Q: Have you succeeded in getting your male/female colleagues in parliament to support your stance on pro-women legislation?

A: It is an uphill struggle but I must say we have made some progress, especially with the support of other women parliamentarians and the party leadership.

Q: Is the women’s parliamentary caucus set up in the present assembly making an impact? If yes, in what way?

A: The women’s parliamentary caucus is a key forum for getting women to build a common understanding on issues related to women and build consensus on these issues across party lines. I feel it needs to continue building a proactive role in taking up discriminatory legislation and policy matters.

Q: Are stories of woman parliamentarians being heckled and not given a chance to speak on the ground that they have come on reserved seats very commonplace?

A: There is a general feeling both inside and outside parliament that women elected on reserved seats are not equal to those who have come through direct elections. There have been statements made by members on the floor of the house which make a distinction between members on general and reserved seats. Many senior politicians from the main political parties have openly called women parliamentarians on reserved seats as coming on ‘khairati’ seats.

Q: Have you personally initiated the passage of any legislation designed to ameliorate the plight of women?

A: I must say there has been a collective effort by women parliamentarians to get key legislation concerning women i.e. Domestic Violence Bill, Harassment at Workplace etc, unanimously passed in the National Assembly. I have also personally initiated four legislations pertaining to women, children and minority rights and protection.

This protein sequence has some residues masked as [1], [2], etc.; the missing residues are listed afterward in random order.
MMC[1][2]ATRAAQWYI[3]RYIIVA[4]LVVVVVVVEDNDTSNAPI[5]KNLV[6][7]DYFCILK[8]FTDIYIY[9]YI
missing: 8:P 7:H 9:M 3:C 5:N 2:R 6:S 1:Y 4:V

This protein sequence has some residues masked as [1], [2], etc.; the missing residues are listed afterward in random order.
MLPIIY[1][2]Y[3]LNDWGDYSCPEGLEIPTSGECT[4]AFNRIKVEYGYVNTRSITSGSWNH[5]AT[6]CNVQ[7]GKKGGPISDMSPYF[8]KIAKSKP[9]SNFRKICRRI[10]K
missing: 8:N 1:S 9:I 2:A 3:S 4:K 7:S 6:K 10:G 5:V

Q: Are you satisfied with the legislation enacted by this government? What other legislation/amendments to existing legislation vis-à-vis women would you want to see in place?

A: The process of enacting legislation vis-à-vis women has been tedious with unnecessary impediments and delays. No doubt, some good legislation has been enacted that would have a positive impact on the lives of women; however, until all the discriminatory laws of the Zia era are removed from the statute books, I will not be satisfied.

Q: There is a common perception that all pro-woman legislation is either shot down or watered down to meet the demands of the conservative and feudal lobby in parliament. If true, is there any way to fight this?

A: There are many compromises made to get everyone on board. I never realised that even the mention of a woman on a bill would be considered taboo as it would hurt the sensitivities of some right-wing coalition partners. The struggle for basic rights for women continues …

Q: Also just enacting laws is not enough. Have you ever considered the enforcement aspect of these laws?

A: I feel the standing committees’ oversight role has to be strengthened to ensure effective enforcement of laws.

Q: Are you satisfied with the mode of election of women MPs to the reserved seats for women in the legislatures?

A: No. I feel that we need to work on a modality to get women directly elected on the reserved seats. This would give them direct contact with the voters and prepare them for the next step of coming on general seats and increase their accountability vis-à-vis the public.

Read all five of the MNA interviews: